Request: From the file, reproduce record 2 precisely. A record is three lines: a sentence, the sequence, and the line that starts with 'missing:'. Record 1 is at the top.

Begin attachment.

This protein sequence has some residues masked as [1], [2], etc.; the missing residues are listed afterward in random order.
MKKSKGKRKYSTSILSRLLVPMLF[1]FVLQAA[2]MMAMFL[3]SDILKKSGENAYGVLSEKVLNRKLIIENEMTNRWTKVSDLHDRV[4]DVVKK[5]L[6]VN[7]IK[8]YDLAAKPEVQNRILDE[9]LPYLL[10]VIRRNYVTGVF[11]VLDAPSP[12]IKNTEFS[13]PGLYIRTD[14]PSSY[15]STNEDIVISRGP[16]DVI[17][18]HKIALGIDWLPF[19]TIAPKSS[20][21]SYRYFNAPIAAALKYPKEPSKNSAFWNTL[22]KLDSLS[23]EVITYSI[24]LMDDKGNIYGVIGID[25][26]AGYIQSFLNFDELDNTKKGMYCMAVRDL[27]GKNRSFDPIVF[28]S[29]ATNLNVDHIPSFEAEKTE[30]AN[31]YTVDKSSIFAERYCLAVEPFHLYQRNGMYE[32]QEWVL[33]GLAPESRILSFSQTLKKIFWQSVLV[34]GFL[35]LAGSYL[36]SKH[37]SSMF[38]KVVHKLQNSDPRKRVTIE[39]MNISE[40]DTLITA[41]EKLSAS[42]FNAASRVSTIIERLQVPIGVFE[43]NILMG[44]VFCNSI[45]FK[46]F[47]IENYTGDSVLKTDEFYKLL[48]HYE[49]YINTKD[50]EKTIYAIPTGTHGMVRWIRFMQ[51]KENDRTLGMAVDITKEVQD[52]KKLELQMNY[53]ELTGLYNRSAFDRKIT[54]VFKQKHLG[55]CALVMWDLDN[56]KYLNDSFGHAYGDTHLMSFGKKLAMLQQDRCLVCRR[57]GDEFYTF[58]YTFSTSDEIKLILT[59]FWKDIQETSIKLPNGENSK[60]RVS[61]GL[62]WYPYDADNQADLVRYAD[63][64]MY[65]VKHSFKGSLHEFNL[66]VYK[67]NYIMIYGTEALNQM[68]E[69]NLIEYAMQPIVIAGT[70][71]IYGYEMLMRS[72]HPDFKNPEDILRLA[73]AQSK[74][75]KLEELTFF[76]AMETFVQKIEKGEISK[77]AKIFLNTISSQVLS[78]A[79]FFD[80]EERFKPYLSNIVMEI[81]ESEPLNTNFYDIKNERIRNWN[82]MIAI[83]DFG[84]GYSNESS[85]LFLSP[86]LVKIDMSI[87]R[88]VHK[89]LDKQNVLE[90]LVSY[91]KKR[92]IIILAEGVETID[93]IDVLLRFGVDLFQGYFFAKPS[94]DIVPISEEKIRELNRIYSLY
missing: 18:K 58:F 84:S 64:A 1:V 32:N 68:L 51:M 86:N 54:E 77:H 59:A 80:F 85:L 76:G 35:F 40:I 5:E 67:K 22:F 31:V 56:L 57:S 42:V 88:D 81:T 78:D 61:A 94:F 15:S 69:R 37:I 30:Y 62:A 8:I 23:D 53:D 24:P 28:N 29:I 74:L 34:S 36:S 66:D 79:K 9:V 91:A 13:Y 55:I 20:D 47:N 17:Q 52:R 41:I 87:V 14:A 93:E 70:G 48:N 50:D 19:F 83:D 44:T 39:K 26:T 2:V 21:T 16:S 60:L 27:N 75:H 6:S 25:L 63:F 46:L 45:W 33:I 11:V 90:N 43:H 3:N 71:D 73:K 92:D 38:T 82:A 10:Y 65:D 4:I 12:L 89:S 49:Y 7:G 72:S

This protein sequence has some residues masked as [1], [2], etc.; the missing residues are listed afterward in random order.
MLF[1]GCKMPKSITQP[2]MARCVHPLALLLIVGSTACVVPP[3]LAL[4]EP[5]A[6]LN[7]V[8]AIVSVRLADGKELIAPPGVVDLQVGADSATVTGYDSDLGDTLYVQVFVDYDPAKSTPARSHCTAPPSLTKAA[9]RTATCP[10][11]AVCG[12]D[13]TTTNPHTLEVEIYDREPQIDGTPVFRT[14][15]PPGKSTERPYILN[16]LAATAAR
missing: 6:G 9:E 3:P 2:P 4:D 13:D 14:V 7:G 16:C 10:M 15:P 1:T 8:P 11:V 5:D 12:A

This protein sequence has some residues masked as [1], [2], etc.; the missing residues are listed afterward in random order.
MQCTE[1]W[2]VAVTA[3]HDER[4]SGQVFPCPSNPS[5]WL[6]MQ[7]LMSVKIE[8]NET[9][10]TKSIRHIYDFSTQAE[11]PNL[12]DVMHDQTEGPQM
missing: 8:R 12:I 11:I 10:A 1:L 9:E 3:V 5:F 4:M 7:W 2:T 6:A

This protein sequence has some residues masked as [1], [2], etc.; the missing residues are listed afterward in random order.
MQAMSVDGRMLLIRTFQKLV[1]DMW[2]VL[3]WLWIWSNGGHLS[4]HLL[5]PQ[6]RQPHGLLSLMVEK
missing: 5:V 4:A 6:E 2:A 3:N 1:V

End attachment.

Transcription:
This protein sequence has some residues masked as [1], [2], etc.; the missing residues are listed afterward in random order.
MLF[1]GCKMPKSITQP[2]MARCVHPLALLLIVGSTACVVPP[3]LAL[4]EP[5]A[6]LN[7]V[8]AIVSVRLADGKELIAPPGVVDLQVGADSATVTGYDSDLGDTLYVQVFVDYDPAKSTPARSHCTAPPSLTKAA[9]RTATCP[10][11]AVCG[12]D[13]TTTNPHTLEVEIYDREPQIDGTPVFRT[14][15]PPGKSTERPYILN[16]LAATAAR
missing: 6:G 9:E 3:P 2:P 4:D 13:D 14:V 7:G 16:C 10:M 15:P 1:T 8:P 11:V 5:D 12:A